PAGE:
In that moment of calm darkness, the part of him that was not a drunken fool made sense of what was happening. The swordplay outside was not a duel or even a mugging—it was combat. He could hear yells now too, near and far. This was a big fight, and it seemed to be all up and down the street. Kagen crawled toward the window, gripped the sill, and through sheer force—more moral courage than physical—pulled himself up. Even leaning on the windowsill he was unsteady, his legs wobbling and threatening to collapse. The room still spun, but—he thought—less so than a moment ago.

Kagen tore aside the dirty orange curtains and used the heel of his hand to bash the shutters open.

Everything he saw was beyond understanding. It was so much worse than anything he could have imagined. This was no brawl, not even a battle between rival gangs. The street was choked with people. Hundreds of them. Half of the combatants were dressed in nightclothes and were armed with whatever they could grab—brooms, staves, a wooden chair, a horsewhip, personal knives—while the other half were in armor, and they attacked with spears, axes, and bright swords.

What Kagen saw was a true battle.

Somehow, impossibly, out of all sense, war had come to Argentium, the capital city of the Silver Empire.

The battle was dreadful and it was not going well.

Already the street was littered with the dead, and there were so many corpses of men and women that the combatants had to step over them in order to do more killing.

“Gods of the Garden!” Kagen snarled, and he shoved himself back from the window, turning as he lunged for his clothing. He fell again, but caught himself on the bedpost, fought for control, found some, and went searching for his clothes.

His clothes and his weapons were nowhere to be found.

Apart from the bed, a small table and two chairs, the chamber pot, and the fire in the hearth, there was nothing in that small room. The woman had clearly robbed him and taken everything. The realization that she’d taken his weapons was like a stab through the heart. Some of those knives were centuries old, and his thigh dagger had been given him on Harvest Eve by Empress Gessalyn herself. It was no decorative showpiece, either, but a true warrior’s weapon, forged of Bulconian steel and engraved with sacred prayers. That blade had been passed down from generation to generation since his father’s kin had left Bercless two hundred years ago and come across the width of the continent to serve the Silver Empire.

Now it was gone.


Along with everything else.

Kagen cast around, looking for some unnoticed closet or hamper, but there was nothing to find. Snarling in fury, fear, and grief, he tore the sheet from the bed and wound it quickly around his loins, ripping strips of it to use as a sash. He knew he looked like a fool, like a child in diapers, but rather that than charge into the fray with his cock swinging.

He remembered the person outside fighting with the chair and grabbed the closest one here, wheeled, and smashed it against the wall. The flimsy wood exploded and Kagen bent to scoop up the two strongest-looking legs. The action made him dizzy again, but now his rage was flooding through him, shoving the sickness back.

“Gods above help me,” he begged as he staggered toward the door, pulled it open, and stepped into the hall.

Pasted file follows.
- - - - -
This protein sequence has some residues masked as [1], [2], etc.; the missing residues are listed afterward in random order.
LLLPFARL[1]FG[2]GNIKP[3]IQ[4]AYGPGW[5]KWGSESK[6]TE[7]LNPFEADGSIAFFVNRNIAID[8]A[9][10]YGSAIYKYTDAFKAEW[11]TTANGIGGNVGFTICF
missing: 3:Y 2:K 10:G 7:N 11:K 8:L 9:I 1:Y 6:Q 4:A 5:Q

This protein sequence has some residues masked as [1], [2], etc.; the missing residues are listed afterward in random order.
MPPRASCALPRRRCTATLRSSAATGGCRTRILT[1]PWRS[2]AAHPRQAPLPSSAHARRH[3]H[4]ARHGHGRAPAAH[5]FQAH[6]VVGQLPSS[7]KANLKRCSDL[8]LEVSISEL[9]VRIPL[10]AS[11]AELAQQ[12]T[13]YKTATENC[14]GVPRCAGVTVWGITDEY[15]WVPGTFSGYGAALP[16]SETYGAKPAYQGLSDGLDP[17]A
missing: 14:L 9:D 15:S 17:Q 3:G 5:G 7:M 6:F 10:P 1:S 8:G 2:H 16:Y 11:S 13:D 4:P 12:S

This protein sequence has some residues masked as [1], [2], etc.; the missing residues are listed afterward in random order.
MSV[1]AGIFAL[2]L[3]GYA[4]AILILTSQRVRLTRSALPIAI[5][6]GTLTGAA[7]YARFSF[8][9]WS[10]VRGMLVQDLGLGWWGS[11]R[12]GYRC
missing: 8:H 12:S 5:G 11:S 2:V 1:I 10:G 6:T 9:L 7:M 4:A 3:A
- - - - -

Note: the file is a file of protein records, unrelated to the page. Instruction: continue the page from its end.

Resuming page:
There was blood on the wall—a spray of it, clearly from a severed artery—and several bodies lay silent. None of them were whole. He leaned over and saw to his despair that three of the corpses were men from the palace detail. They had been in the tavern with him last night, drinking, eating, and laughing. He fished for their names in the junk pile of his brain. The hangover was weirdly intense and clarity of thought was as elusive as a greased weasel. But the names did come at last. Delmond of Theria, Ket Halming from Sunderland, and the mountainous Mondrolan the Red of Nelfydia. Seasoned soldiers all, and trusted imperial guards. Like him, the men were naked, or close to it. Like him they had no real weapons. The big Nelfydian had a piece of chain wrapped around one huge fist, and the business end was bloodied, but his body was crisscrossed with sword cuts.

“Fucking hell,” breathed Kagen. “What in the Red Pits is going on?”

He ran from room to room on that floor and found soiled bed linen, filled chamber pots, and nothing else of use except a slender oyster knife, which he tucked into his sash.

Kagen was nearly to the end of the hall when a door opened and a figure stepped out, a heavy sword in his hand painted with bright blood. It was a man, medium height and solidly built. He wore leather trousers, boots, and a jerkin on which was a symbol Kagen had only ever seen in history books and museums. It was the sun during a total eclipse, with a fiery corona around the blacked-out star, and spreading out from behind the sun were massive black wings. Not bird wings, though, and not bat wings, which is what they most closely resembled. Kagen knew from the old stories that these represented dragon wings. This symbol was forbidden in the Silver Empire.

It was the battle sigil of the Hakkian ruling house, and that house had died centuries before Kagen was born. He had read the tales of the Hakkian legions coming out of the night, following the standard of the legendary Witch-king into battle with the allied armies of the empire. Although Hakkia was not a large country, it had once been among the most powerful nations in the world, with a vast army and weapons not made merely of steel but of the blackest magic. Every citizen of Hakkia had been conscripted and trained, and the resulting army numbered in the hundreds of thousands. The war with Hakkia had nearly destroyed the empire, and there was no town from Theria in the north all the way to the Lonely Sea that did not have burial mounds dating from the rebellion.

But Hakkia had been crushed in that war, the Witch-king slain, and the armies forced to lay down their weapons. The unified nations of the empire had decreed that no Hakkian for fifty generations would ever be allowed to train for war, under pain of death.